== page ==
The rest of the US can learn a lot from how New Mexico is tackling the childcare crisis
- New Mexico is the first state to dedicate permanent funding for childcare.
- It comes as many American families are struggling to find and afford childcare.
America has a childcare crisis. New Mexico is trying to show the rest of the country a better way forward.
The state's legislature is set to approve plans in the coming weeks to allocate childcare providers more money per child, make more families eligible for free childcare, give the industry's workers permanent raises, and establish a wage floor of $15 per hour.
It's happening because last November, over 70% of New Mexico voters supported a constitutional amendment that will dedicate roughly $150 million per year to early childhood education. The amendment, which was the result of nearly a year of campaigning by thousands of childcare workers across the state, made New Mexico the first in the nation to allocate permanent funding to childcare. Last May, the state became the first to offer free childcare to the majority of its residents.
"New Mexico is a leader right now," Cindy Lehnhoff, Director of the National Child Care Association, told Insider.
It could set the stage for quite a turnaround for a state whose funding for child-serving programs has languished over the past decade. While New Mexico ranks in the middle-of-the-pack in terms of childcare affordability, it was dead last in the nation in "child well-being" in 2022, according to the annual KIDS COUNT Data Book report.
The rest of the country is grappling with its own childcare problems.
In 2018, the left-leaning Center for American Progress found that over half of Americans lived in an area where childcare was sparse, and the shortage only grew worse during the pandemic. When families do find childcare, it's often expensive. National childcare costs average over $9,000 annually, and the median cost of having two children in childcare exceeded the average rent in all 49 states with available data in 2021, according to a new Department of Labor report. And costs could shoot even higher over the next year as federal funds dry up.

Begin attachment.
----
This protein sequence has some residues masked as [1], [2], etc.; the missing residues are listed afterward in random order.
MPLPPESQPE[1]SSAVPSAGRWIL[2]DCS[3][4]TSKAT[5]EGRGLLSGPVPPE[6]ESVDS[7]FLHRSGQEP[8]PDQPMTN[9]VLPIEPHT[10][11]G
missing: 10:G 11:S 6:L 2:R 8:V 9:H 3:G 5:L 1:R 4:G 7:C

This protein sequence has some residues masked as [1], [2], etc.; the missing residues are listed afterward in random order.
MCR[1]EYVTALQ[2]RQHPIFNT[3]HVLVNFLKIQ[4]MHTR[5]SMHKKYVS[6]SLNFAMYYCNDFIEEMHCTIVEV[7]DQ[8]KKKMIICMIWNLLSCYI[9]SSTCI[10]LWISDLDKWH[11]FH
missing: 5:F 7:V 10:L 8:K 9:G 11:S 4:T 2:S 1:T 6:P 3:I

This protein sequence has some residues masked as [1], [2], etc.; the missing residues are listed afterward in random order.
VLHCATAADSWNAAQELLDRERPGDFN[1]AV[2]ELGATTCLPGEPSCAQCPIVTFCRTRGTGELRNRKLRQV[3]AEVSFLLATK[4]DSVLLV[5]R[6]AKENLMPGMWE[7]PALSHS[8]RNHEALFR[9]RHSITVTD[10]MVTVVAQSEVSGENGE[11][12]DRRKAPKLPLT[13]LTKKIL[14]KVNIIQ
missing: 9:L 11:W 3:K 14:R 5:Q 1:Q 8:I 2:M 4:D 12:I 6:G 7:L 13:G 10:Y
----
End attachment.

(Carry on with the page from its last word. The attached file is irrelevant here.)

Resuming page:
Experts say the key is providing the kind of stable funding New Mexico just did
With money running out, many childcare providers may be left with two options: Cut back on wage increases and risk that their workers will leave, or raise prices and risk that parents will decide to pull their children out of childcare.
Experts told Insider it's currently not economically viable for many childcare providers to offer both moderate prices and healthy wages. It comes down to small children being difficult to care for.
"Childcare, or early care and education, is labor intensive," Wanzi Muruvi, senior research and policy associate at the Center for the Study of Child Care Employment at UC Berkeley, told Insider.
"Economies of scale do not apply to child care in the same way as with other economic sectors," Taryn Morrissey, an associate professor of public policy at American University, told Insider. "Unlike higher education, for example, lecture halls with hundreds of students would not work for infants' and toddlers' care and education."
States have different adult-to-child ratio requirements for childcare. But while the NCCA's Lehnhoff acknowledges loosening these ratios could help raise wages and bring down costs, she says doing so isn't the right solution.
"You have got to think about putting yourself in a room by yourself with 11 two-year-olds," she said. "You're potty training, you're feeding, you are cleaning up breakfast, lunch, and two snacks a day. Oh, and guess what? You also are teaching and helping them develop."
The experts agree the best solution ties back to what New Mexico is doing right now: expanding government childcare funding.
"More public investment is needed to ensure families across the income spectrum have access to high-quality child care, which includes providing compensation that can attract and retain skilled workers," Morrissey said.
Of course, the question is where will all this funding will come from. New Mexico, for instance, is allowing some childcare money to be drawn from a state oil and gas fund valued at nearly $26 billion, but not every state has a piggy bank like this.
That's why Muruvi and Lehnhoff say the federal government needs to step up as well.
"Other industrialized nations invest in it as a public good, like K-12, but in the US it operates as a private market-based system that fails the workforce, families, and children," Muruvi said, adding that the US needs "universal and affordable access for children and their families."
"It is going to take an investment from our federal government to come forward and to think about the return on investment if you invest in early childhood and childcare so that people can go to work and earn salaries and pay taxes and then also you're growing a better workforce," Lehnhoff said.
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